Use of opioids during pregnancy can result in a drug withdrawal syndrome in newborns called neonatal abstinence syndrome (NAS). A recent analysis of the extent, context, and costs of NAS shows that it is rising worldwide.
In the United States, substance use among pregnant and postpartum women is a public health issue. An estimated one third of childbearing women take prescription opioids. In Europe, each year as many as 30,000 pregnant women use opioids, and the number of pregnant women using drugs other than opioids may be equally as high, equivalent to one baby suffering from opioid withdrawal born approximately every 15 minutes.
When babies are born dependent on opioids, they are separated from their mothers, put into the neonatal intensive care unit (NICU), dosed with morphine to get them through withdrawal, and gradually weaned off the drug—a process that can take weeks. The standard of care for NAS has been pharmacologic therapy — typically methadone or morphine. This intervention makes bonding and breastfeeding very difficult for mother and infant.
What baby expected before she was born was to be in her mother´s arms from birth, to breastfeed, to feel safe in her expected habitat: mother´s body. Instead, she is taken away from mothers and into the NICU: noisy and bright, filled with beeping machines, other crying babies, and busy nurses. She is fed not when she is hungry but every three hours on a schedule. There may be no one to hold her if the nurses are busy attending to other babies. And when she finally can sleep, she may be awakened to be poked and prodded for medical tests and treatments.
Not the best place to recover from an illness.
As Candy Stockton, MD, stated “Most babies and children would rather be cuddled by their parents when they’re feeling sick than have somebody sedate them and make them sleep through the symptoms.”
Dr Stockton is a family physician at the Humboldt Independent Practice Association and head of her county’s perinatal substance use task force, where they have been trying to reframe what the true source of suffering is for these children. “Putting the baby in a brightly lit, noisy, chaotic environment in the neonatal intensive care unit, separating them from their parents and caregivers to provide this care — all of those things are more traumatic to an infant who doesn’t understand what’s happening than it is for them to be a little shaky with a little bit of nausea and some muscle aches.”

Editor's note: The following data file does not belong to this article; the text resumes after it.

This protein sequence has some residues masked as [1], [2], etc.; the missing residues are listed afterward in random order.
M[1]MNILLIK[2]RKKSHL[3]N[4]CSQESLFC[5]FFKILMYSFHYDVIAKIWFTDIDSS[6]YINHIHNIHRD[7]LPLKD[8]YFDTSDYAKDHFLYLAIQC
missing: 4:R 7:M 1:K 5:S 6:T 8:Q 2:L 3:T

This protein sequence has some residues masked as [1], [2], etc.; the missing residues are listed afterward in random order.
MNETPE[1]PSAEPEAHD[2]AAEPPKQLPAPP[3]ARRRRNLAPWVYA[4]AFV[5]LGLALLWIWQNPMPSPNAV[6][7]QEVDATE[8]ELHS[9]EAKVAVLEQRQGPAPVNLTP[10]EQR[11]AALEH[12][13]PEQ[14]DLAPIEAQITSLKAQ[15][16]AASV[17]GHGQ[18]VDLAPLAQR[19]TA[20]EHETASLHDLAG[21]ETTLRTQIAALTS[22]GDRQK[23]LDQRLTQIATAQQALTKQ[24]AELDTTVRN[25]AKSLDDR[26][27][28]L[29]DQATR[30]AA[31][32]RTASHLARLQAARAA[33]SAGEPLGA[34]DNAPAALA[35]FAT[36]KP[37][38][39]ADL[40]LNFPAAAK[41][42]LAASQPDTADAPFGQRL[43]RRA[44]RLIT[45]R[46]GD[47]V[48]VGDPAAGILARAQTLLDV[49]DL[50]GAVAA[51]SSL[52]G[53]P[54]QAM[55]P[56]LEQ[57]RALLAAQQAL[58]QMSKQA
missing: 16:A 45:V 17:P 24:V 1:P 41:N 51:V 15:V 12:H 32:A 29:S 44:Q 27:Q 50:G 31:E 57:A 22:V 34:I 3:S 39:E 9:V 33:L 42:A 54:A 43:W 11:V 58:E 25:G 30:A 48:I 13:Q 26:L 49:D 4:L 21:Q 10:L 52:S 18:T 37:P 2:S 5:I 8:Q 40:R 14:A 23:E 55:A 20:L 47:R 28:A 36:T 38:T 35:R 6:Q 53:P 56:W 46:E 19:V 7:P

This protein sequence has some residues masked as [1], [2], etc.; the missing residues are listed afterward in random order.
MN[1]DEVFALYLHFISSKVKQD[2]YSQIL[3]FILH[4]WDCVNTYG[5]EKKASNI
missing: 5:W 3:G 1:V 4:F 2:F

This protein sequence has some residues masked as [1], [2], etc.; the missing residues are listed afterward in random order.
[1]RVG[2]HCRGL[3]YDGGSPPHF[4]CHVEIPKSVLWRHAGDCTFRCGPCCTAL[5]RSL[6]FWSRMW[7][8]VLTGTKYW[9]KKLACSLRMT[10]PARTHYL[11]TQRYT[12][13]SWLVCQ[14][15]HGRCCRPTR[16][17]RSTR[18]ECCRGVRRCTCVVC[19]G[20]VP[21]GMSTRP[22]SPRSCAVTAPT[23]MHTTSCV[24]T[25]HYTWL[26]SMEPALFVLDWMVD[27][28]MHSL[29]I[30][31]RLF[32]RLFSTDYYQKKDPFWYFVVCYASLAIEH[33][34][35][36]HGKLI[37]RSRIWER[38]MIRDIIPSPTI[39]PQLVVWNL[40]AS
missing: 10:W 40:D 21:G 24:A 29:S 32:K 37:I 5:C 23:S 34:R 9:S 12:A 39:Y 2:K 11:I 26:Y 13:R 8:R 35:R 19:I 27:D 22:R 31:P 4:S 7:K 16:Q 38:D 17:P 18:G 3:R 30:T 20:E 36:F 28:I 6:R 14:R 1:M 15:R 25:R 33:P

The Canadian Paediatric Society statement on Managing infants born to mothers who have used opioids during pregnancy (updated October 2019), states the following:
Initial treatment for neonatal withdrawal should be primarily supportive because medical interventions can prolong hospitalization, disrupt mother–infant attachment and subject an infant to drugs that may not be necessary. Nonpharmacological interventions have been shown to reduce the effects of withdrawal and should be implemented as soon as possible following birth. Examples of supportive interventions include skin-to-skin contact, safe swaddling, gentle waking, quiet environment, minimal stimulation, lower lighting, developmental positioning, music or massage therapy.
Breastfeeding should be encouraged because it can delay the onset and decrease the severity of withdrawal symptoms as well as decrease the need for pharmacological treatment.
We at the European Institute of Perinatal Mental Health applaud this change in paradigm, which is supported by the current Neuroscience and Nurturescience that we are trying to divulge. We are committed to the education of health care professionals so this change can come into effect worldwide.
We are glad to hear of programs like the “Eat, Sleep, Console”, a protocol developed by Matthew Grossman, MD, an assistant professor of pediatrics at Yale School of Medicine. While caring for babies with NAS, he noticed that the infant’s environment — and particularly whether the infant was kept with its mother — had more impact on how quickly the baby was released from the hospital than the pharmacologic treatment did. So instead of automatically turning to opioids, Grossman decided that the first-line treatment would be the mom.
It turns out that when the babies are given mom instead of morphine, they do better. With Eat, Sleep, Console, the average length of stay for infants born with NAS at Yale New Haven Children’s Hospital dropped from 22 days to 4 days. What’s more, only 12% of newborns treated with Eat, Sleep, Console required opioids compared with 62% of babies scored using the Finnegan model. These changes cut the cost of care per infant by more than 70%.
Canadian Paediatric Society statement: Managing infants born to mothers who have used opioids during pregnancy (2019)
California Healthcare Foundation. Opioid-Dependent Newborns Get New Treatment: Mom Instead of Morphine (AUGUST 1, 2019), by Dana G. Smith
A cuddle from mum instead of morphine: How rooming in helps opioid-dependent newborns combat withdrawal. CBC Radio · Posted: Oct 18, 2019 8:03 PM ET | Last Updated: October 19